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NEW YORK (MainStreet) — The Federal Communications Commission may be about to put an end to net neutrality.

In a set of new rules, the FCC will propose allowing telecommunication companies to offer high speed "fast lane" connections to content providers willing to pay for them. This would allow companies like Netflix, Google and Amazon to negotiate for more bandwidth at the expense of their competitors. It would apply to any form of content over the Internet, including video streaming, software downloads and online games as well as web pages.

This represents a near total reversal of position for the agency, which has twice banned precisely this sort of preferential treatment. Both sets of rules have been overturned in recent years by federal courts.

Also See: Net Neutrality Hit With Major Setback

The idea that telecommunication companies must treat all sources of content equally is called "net neutrality" and is one of the greatest political battlegrounds of the digital age. Industry lobbyists have long pushed for the right to charge content providers for premium access to their customers, while neutrality proponents argue that doing so would kill the openness and innovation that continues to build the Internet.

What will happen to the next video sharing service, neutrality supporters argue, if YouTube can ensure that it always has better performance regardless of whether it has better ideas? New services could die in the cradle while users could see connection speeds throttled based on the contracts that different companies have with their given broadband provider.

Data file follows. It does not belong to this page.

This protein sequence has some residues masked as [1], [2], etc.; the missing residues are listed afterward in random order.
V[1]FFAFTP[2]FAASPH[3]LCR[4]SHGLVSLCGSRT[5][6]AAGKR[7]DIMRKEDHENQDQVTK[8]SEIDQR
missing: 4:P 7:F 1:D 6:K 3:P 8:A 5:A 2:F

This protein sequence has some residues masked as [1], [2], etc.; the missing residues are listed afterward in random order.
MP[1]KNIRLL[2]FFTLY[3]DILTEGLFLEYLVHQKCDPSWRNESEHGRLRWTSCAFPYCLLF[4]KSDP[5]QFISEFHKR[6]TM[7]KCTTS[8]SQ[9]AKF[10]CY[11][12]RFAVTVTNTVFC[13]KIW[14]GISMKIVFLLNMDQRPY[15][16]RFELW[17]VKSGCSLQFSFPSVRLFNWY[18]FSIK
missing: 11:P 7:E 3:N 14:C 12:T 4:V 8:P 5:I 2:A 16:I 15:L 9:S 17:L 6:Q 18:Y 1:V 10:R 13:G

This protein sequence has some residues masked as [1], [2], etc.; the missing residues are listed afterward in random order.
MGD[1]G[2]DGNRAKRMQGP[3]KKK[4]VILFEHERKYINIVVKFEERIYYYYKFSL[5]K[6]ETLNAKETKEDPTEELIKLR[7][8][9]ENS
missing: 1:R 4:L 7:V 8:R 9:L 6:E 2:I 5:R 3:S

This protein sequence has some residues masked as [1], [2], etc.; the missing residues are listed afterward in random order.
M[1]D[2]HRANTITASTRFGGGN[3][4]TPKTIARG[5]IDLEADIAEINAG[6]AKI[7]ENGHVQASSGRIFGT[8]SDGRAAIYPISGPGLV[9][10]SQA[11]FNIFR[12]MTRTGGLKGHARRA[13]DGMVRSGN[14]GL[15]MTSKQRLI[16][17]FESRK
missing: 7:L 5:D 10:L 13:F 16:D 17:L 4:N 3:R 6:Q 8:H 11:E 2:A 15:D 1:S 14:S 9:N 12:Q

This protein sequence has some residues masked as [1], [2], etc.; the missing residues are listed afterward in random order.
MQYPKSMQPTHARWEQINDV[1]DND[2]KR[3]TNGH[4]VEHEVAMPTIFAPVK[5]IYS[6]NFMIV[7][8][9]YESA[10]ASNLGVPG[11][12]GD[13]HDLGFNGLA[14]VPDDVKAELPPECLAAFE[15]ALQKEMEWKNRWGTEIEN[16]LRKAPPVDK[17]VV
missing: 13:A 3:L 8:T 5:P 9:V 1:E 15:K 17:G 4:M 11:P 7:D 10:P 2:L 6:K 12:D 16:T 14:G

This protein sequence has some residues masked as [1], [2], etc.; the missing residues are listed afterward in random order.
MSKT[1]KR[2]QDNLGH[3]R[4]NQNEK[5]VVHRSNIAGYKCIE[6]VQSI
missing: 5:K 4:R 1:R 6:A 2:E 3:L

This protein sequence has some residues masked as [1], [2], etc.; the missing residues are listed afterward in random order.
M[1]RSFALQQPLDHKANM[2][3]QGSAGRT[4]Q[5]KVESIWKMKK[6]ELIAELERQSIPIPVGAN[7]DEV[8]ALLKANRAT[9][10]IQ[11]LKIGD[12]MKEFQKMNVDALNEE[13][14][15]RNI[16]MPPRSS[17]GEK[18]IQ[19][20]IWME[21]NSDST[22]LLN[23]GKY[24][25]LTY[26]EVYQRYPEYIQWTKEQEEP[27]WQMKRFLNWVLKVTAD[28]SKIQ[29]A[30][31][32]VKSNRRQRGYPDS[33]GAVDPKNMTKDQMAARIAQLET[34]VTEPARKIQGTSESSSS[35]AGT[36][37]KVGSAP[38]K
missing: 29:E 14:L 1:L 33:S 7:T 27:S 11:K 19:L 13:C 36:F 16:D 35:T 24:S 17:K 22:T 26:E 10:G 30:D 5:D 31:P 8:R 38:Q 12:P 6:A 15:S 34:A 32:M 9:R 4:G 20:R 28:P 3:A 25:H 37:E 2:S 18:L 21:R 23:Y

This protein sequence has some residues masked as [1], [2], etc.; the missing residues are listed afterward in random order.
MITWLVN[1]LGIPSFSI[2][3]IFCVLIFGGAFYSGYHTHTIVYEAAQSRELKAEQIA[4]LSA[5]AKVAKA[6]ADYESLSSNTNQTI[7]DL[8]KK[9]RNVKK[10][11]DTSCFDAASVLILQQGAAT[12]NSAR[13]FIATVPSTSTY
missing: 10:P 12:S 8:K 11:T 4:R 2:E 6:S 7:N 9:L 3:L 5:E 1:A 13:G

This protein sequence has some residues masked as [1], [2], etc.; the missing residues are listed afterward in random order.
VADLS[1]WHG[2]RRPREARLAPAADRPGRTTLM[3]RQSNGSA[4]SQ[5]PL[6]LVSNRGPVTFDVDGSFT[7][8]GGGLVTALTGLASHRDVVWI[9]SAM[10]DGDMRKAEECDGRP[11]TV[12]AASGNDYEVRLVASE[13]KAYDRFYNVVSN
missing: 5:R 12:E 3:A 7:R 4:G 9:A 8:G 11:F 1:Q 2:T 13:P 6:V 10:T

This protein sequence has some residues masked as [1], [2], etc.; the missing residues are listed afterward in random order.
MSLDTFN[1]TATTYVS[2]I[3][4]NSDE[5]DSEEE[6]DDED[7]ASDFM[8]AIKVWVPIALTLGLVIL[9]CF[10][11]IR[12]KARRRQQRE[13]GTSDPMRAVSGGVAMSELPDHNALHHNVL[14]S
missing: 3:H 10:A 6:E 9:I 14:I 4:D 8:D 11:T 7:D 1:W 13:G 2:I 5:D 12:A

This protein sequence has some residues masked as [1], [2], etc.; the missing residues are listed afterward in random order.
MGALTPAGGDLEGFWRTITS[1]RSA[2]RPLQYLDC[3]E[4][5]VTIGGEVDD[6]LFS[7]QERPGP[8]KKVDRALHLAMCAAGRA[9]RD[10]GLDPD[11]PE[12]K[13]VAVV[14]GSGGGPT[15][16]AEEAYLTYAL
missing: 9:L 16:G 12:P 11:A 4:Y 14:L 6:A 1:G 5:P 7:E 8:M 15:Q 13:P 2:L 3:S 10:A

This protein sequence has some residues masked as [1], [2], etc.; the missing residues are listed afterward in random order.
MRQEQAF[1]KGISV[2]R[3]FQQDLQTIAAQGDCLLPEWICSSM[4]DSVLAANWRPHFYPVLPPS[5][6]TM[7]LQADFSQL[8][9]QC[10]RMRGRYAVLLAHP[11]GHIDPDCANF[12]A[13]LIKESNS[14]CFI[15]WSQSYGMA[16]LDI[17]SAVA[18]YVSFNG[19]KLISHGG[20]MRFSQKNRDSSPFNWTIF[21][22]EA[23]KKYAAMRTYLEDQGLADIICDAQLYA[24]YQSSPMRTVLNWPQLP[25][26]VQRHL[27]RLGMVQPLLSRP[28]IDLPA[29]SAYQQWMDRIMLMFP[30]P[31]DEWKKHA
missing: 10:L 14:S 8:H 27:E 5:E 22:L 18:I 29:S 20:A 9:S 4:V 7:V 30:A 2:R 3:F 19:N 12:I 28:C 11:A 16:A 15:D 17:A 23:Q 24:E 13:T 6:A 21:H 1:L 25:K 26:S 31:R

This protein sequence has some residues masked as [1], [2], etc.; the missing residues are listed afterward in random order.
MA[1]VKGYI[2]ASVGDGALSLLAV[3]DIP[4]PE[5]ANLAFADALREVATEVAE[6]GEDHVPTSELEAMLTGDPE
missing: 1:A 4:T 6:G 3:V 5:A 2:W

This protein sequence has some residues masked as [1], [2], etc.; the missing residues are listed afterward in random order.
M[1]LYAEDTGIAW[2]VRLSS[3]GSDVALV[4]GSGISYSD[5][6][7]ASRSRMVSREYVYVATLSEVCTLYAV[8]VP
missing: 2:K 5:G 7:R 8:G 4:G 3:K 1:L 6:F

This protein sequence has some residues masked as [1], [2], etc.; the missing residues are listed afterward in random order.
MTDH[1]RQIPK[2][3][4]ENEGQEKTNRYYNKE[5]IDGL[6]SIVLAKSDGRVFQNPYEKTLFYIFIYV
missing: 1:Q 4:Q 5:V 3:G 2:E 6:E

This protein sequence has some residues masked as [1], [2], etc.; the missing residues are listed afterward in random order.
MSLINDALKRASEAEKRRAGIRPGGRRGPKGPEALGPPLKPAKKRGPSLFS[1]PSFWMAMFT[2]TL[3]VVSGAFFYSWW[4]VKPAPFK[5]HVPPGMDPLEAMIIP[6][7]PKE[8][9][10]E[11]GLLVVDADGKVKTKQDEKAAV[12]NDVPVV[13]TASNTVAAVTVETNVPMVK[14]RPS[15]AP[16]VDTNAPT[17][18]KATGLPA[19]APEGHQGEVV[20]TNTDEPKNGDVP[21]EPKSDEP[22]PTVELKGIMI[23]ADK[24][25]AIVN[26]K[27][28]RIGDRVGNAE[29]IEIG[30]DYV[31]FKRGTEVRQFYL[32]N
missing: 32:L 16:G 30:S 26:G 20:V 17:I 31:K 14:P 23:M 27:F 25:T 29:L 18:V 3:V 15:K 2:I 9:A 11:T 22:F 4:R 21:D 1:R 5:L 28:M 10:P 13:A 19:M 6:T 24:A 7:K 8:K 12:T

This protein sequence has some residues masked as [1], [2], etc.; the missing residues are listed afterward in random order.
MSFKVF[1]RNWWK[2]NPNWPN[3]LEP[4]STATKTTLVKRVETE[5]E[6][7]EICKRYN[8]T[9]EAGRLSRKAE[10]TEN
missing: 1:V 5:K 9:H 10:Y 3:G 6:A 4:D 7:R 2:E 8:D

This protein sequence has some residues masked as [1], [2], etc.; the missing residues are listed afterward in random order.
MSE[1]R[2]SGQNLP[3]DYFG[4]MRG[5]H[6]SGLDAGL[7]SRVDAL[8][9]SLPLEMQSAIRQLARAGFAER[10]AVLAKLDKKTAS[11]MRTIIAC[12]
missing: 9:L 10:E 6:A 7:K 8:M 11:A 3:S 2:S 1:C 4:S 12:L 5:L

Although the new rule seems only to allow accelerated access, this does not necessarily address the baseline against which those packages would be. Without neutrality laws, telecommunication companies could not only offer preferential treatment but could also reduce the standard connection speed that they offer to all other sites.

Since bandwidth is a limited resource across any Internet connection, it seems likely that companies would have to either expand their capacity or pull the extra bandwidth from somewhere. Many content providers would have to pay in order to keep up and would likely pass those costs on to the customer.

Currently this rule remains only a proposal. The commission will vote on final approval of the proposal, along with any amendments, on May 15.

--Written for MainStreet by Eric Reed, a freelance journalist who writes frequently on the subjects of career and travel. You can read more of his work at his website